Measurements

The 1H and 13C nuclear magnetic resonance (NMR) spectra were recorded on a Varian 500 MHz FT-NMR (500 MHz) spectrometer (Agilent Technologies, Santa Clara, CA, USA) in CDCl3. The chemical shift (δ) values were given in parts per million (ppm). The Fourier transform infrared (FT-IR) spectra were recorded from KBr pellets using a Shimadzu IRPrestige-21 spectrophotometer (Shimadzu Co., Kyoto, Japan). The UV–vis spectra were recorded on a Jasco V-560 UV–vis spectrophotometer (Jasco, Tokyo, Japan) in CHCl3. Gel permeation chromatography (GPC) was performed on a Shimadzu LC-10 system equipped with a Shimadzu UV–vis detector (SPD-10Avp) and a Shimadzu RI detector (RID-10A) under the following conditions; columns: Shodex columns K-802, K-802.5, and K-805 connected in series (Showa Denko K. K., Tokyo, Japan); column temperature: 40 °C; eluent: CHCl3; flow rate: 1.0 mL/min; standards: polystyrene standards (Shodex, Showa Denko K.K.).

6-O-Acetoacetyl-2,3-di-O-myristyl cellulose (2)

To a solution of 2,3-di-O-myristyl cellulose (1) (0.400 g, 0.807 mmol) in tetrahydrofuran (THF, 7 mL), pyridine (0.33 mL, 4.03 mmol) and diketene (0.32 mL, 4.03 mmol) were added. The reaction mixture was stirred at 80 °C for 6 h. MeOH (0.2 mL) was added to the mixture to stop acetoacetylation. The mixture was then concentrated in vacuo to give a residue. The residue was extracted with CH2Cl2. The organic-layer was washed with distilled water twice, dried with anhydrous Na2SO4, and concentrated to give a yellow residue. The solution of the residue in CH2Cl2 (5 mL) was added to MeOH (100 mL) in a drop-wise manner, and the resulting precipitate was collected by centrifugation (14,000×g, 10 min), washed with MeOH twice, and dissolved in CHCl3 (5 mL). The solution was added to MeOH (100 mL) in a drop-wise manner, and the resulting precipitate was collected by centrifugation (14,000×g, 10 min), washed with MeOH twice, and dried in vacuo at 70 °C overnight to afford compound 2 (0.470 g, 99.1 % yield). The degree of substitution of acetoacetyl groups (DSacac) of compound 2 was calculated based on the area of the methyl groups of acetoacetyl groups (from 2.32 to 2.10 ppm) and that of the ring-proton of cellulose and the methylene group of myristyl groups (from 5.28 to 2.80 ppm) in the 1H NMR spectrum.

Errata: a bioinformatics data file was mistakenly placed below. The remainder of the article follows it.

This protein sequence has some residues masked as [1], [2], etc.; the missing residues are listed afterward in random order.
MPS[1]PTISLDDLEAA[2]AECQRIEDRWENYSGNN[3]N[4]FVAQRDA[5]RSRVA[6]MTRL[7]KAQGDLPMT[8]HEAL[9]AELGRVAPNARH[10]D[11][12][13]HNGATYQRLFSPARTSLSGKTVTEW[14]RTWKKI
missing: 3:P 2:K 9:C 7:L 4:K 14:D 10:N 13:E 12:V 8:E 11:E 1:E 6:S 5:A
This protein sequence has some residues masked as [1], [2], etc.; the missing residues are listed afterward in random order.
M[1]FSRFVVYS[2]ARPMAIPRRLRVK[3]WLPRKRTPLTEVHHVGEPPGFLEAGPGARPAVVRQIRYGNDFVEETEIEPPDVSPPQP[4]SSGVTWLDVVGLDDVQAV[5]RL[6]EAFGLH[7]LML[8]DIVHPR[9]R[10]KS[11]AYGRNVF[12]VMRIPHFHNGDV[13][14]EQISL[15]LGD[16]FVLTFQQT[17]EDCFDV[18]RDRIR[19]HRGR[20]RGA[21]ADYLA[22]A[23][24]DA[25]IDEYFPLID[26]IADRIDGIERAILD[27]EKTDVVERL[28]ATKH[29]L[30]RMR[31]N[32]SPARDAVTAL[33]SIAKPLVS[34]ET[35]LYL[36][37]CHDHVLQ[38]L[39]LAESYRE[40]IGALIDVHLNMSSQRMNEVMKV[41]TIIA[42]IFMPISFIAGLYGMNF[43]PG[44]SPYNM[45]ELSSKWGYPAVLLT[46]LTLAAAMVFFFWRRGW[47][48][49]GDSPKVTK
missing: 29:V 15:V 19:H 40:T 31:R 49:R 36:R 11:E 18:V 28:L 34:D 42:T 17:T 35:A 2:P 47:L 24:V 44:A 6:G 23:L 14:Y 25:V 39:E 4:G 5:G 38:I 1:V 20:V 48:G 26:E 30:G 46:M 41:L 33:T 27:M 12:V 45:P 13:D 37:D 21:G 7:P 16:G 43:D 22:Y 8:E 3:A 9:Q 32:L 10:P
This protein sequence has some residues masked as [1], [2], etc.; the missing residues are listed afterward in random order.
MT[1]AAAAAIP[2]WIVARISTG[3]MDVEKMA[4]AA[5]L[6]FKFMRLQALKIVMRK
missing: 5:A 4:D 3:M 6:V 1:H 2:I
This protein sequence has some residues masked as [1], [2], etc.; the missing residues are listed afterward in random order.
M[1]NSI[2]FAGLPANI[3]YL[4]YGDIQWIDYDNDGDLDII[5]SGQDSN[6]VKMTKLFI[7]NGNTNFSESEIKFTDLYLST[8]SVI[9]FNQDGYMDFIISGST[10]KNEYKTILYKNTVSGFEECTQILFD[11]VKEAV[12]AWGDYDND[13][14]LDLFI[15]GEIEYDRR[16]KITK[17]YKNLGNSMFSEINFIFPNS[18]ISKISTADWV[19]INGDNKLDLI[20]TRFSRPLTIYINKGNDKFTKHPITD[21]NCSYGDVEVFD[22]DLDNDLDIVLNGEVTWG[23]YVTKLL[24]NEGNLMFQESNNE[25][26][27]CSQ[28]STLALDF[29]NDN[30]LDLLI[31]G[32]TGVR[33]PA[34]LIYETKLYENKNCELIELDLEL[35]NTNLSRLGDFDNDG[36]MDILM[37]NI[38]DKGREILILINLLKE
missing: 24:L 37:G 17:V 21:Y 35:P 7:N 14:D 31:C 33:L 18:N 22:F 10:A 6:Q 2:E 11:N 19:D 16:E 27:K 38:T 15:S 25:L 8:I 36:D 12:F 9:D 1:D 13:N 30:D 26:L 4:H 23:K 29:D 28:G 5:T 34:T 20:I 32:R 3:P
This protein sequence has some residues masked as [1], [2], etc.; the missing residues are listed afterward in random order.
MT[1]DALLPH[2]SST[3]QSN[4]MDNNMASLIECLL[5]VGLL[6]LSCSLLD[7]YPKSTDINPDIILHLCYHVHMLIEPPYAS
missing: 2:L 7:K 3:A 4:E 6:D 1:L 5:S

Compound 2; DSacac: 1.13; DPn: 32 (M w/M n = 1.94); 1H NMR (CDCl3): δ 12.05–11.92 (acac-COCHC(OH)CH3 (enol form)), 6.20–5.95 (acac-COCHC(OH)CH3 (enol form)), 5.38–2.80 (CELL ring-H, myristyl-OCH2–, acac-COCH 2COCH3 (keto form)), 2.32–2.10 (acac-CH3), 1.60–1.38 (myristyl-OCH2CH 2–), 1.38–1.04 (myristyl-CH2-), 0.96–0.80 (myristyl-CH3) ppm; 13C NMR (CDCl3): δ 199.9 (acac-C=O), 166.4 (acac-O–C=O), 102.6 (C-1), 82.7 (C-3), 81.9 (C-2), 78.8–70.6 (C-4, myristyl-OCH2–, C-5), 63.6 (C-6), 49.9, 49.6 (acac-CH2−), 31.9, 30.3, 29.7, 29.3, 26.3, 26.2, 26.0, 22.6, 22.5 (myristyl-CH2–, acac-CH3), 14.1 (myristyl-CH3) ppm; FT-IR (KBr): ν 3435, 2926, 2854, 1751, 1720, 1668, 1635, 1462, 1409, 1361, 1315, 1259, 1236, 1151, 1091, 1062, 918, 721, 540 cm−1.

6-O-[Acetylacetonato-bis(2,2′-bipyridine)ruthenium(II)]-2,3-di-O-myristyl cellulose (6-O-[acac(bpy)2Ru(II)]-2,3-di-O-myristyl cellulose) (3)

To a suspension of 6-O-acetoacetyl-2,3-di-O-myristyl cellulose (2) (34.2 g, 0.581 mmol) in THF/MeOH (1/2, v/v, 15 mL), cis-bis(bpy)2RuCl2·2H2O (92.5 mg, 0.191 mmol) and Et3N (180 μL, 1.29 mmol) were added. The reaction mixture was refluxed for 48 h, and added into EtOH (100 mL) in a drop-wise manner. The resulting precipitate was removed by centrifugation (14,000×g, 10 min). The supernatant was dialyzed by Spectra/Por dialysis tube (MWCO = 1000) (Spectrum Laboratories Inc., Rancho Dominquez, CA, USA) against EtOH for 8 days, and concentrated in vacuo to afford compound 3 as a red solid (16.8 mg, 38.0 % yield). The DSRu-complex of compound 3 was estimated by UV–Vis method (UV detection: 522 nm) with calibration curves from compound 5.

Compound 3; DSRu-complex: 0.42; DPn: 4 (M w/M n = 1.44); 1H NMR (CDCl3): δ 9.08–6.84 (2-2′-bipyridine-H), 6.19–5.92 (acac-COCHC(OH)CH3 (enol form)), 5.20–2.65 (CELL ring-H, myristyl-OCH2-, acac-COCH 2COCH3 (keto form)), 2.45–1.70 (acac-CH3), 1.70–1.42 (myristyl-OCH2CH 2-), 1.42–1.00 (myristyl-CH2-), 1.00–0.80 (myristyl-CH3) ppm; FT-IR (KBr): ν 3425, 2924, 2852, 1741, 1716, 1668, 1627, 1597, 1560, 1541, 1506, 1462, 1419, 1367, 1311, 1265, 1153, 1068, 798, 767, 725 cm−1; UV–Vis (in CHCl3): λ (log ε) 522 (3.6), 370 (3.6), 297 (4.3), 250 (4.2) nm.